Windows 10 is a series of personal computer operating systems produced by Microsoft as part of the Windows NT family of operating systems. It was released on July 29, 2015. Windows 10 receives new releases on an ongoing basis, which are available at no additional cost to users. Devices in enterprise environments can receive these updates at a slower pace, or use long-term support milestones that only receive critical updates, such as security patches, over their ten-year lifespan of extended support.
One of Windows 10’s most notable features is support for universal apps, an expansion of the Metro-style apps first introduced in Windows 8. Universal apps can be designed to run across multiple Microsoft product families with nearly identical code—including PCs, tablets, smartphones, embedded systems, Xbox One, Surface Hub and Mixed Reality.
Windows 10 also gets activated like all other older versions of the windows. You need to have a 25 digits Windows 10 Product key.
The Windows user interface was revised to handle transitions between a mouse-oriented interface and a touchscreen-optimized interface based on available input devices—particularly on 2-in-1 PCs, both interfaces include an updated Start menu which incorporates elements of Windows 7’s traditional Start menu with the tiles of Windows 8. Windows 10 also introduced the Microsoft Edge web browser, a virtual desktop system, a window and desktop management feature called Task View, support for fingerprint and face recognition login, new security features for enterprise environments, and DirectX 12.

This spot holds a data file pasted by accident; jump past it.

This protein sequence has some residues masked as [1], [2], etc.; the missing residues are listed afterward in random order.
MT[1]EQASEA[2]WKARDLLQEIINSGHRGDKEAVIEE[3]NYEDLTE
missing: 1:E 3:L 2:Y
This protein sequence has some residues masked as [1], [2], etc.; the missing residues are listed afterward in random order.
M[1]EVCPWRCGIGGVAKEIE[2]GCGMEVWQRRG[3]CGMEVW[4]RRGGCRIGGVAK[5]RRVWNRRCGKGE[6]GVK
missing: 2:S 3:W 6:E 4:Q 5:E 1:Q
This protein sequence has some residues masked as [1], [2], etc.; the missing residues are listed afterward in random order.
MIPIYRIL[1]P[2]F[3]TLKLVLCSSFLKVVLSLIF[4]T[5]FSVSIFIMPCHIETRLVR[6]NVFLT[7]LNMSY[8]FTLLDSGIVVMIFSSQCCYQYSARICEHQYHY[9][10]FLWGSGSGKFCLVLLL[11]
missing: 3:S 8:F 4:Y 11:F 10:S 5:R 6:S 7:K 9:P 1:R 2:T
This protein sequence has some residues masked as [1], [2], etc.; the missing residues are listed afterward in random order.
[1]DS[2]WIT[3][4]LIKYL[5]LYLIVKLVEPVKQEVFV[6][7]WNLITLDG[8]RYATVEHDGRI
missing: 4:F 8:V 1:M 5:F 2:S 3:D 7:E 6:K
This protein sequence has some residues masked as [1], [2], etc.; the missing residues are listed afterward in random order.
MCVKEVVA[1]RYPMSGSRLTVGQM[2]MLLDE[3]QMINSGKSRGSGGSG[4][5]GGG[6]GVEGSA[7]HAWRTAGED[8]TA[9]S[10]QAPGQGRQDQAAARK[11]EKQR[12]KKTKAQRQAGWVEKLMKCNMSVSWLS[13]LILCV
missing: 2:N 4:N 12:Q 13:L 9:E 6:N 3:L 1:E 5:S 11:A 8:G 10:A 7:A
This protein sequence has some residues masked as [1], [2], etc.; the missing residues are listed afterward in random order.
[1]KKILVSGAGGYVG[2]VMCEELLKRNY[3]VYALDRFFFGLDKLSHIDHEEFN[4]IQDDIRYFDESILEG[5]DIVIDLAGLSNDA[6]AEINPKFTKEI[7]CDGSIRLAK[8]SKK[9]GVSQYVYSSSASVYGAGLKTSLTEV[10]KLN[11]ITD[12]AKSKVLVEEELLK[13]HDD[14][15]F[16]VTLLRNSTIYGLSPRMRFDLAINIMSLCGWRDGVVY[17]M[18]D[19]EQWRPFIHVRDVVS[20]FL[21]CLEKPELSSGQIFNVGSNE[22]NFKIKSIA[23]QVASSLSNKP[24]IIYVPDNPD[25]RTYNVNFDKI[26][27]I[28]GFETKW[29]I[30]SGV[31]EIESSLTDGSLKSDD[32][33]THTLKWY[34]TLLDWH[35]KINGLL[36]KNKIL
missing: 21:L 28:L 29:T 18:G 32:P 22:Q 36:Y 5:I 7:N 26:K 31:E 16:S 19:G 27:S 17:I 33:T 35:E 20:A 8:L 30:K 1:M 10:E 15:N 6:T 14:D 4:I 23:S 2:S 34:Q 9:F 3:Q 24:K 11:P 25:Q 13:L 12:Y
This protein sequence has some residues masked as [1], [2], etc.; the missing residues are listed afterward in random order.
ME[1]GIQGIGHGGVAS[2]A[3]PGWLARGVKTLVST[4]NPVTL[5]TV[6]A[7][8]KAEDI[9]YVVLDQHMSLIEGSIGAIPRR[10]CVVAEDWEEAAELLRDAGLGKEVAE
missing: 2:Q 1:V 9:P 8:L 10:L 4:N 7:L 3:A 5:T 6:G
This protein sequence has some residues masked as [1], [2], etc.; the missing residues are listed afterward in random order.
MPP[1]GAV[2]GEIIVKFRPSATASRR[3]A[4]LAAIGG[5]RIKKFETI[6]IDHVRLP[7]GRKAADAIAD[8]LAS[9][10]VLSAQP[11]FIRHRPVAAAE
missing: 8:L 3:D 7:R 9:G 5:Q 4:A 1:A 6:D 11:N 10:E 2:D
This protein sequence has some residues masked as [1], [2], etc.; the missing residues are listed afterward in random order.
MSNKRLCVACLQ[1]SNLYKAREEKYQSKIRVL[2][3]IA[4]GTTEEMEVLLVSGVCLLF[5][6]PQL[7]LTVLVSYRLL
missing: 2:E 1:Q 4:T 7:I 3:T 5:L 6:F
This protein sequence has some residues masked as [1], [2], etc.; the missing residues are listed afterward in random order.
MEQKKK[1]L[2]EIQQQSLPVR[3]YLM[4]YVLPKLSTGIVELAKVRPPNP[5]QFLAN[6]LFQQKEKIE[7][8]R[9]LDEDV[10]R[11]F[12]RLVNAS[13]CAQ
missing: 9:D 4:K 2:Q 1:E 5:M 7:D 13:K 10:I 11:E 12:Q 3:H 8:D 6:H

Windows 10 received mostly positive reviews upon its original release in July 2015. Critics praised Microsoft’s decision to provide a desktop-oriented interface in line with previous versions of Windows, contrasting the tablet-oriented approach of 8, although Windows 10’s touch-oriented user interface mode was criticized for containing regressions upon the touch-oriented interface of Windows 8. Critics also praised the improvements to Windows 10’s bundled software over Windows 8.1, Xbox Live integration, as well as the functionality and capabilities of the Cortana personal assistant and the replacement of Internet Explorer with Microsoft Edge.
However, media outlets have been critical of changes to operating system behaviors, including mandatory update installation, privacy concerns over data collection performed by the OS for Microsoft and its partners and the adware-like tactics used to promote the operating system on its release.
Microsoft aimed to have Windows 10 installed on at least one billion devices in the two to three years following its release. Up to August 2016, Windows 10 usage was increasing, with it then plateauing, while eventually in 2018, it became more popular than Windows 7 (though that is still more used in most countries in Asia and Africa) and thus the single most used Windows version overall (at 46.07%, thus the other more used overall), though not on some continents as measured by web traffic. As of November 2017, the operating system is running on more than 600 million devices and has an estimated usage share of 32% on traditional PCs and 15% across all platforms (PC, mobile, tablet, and console).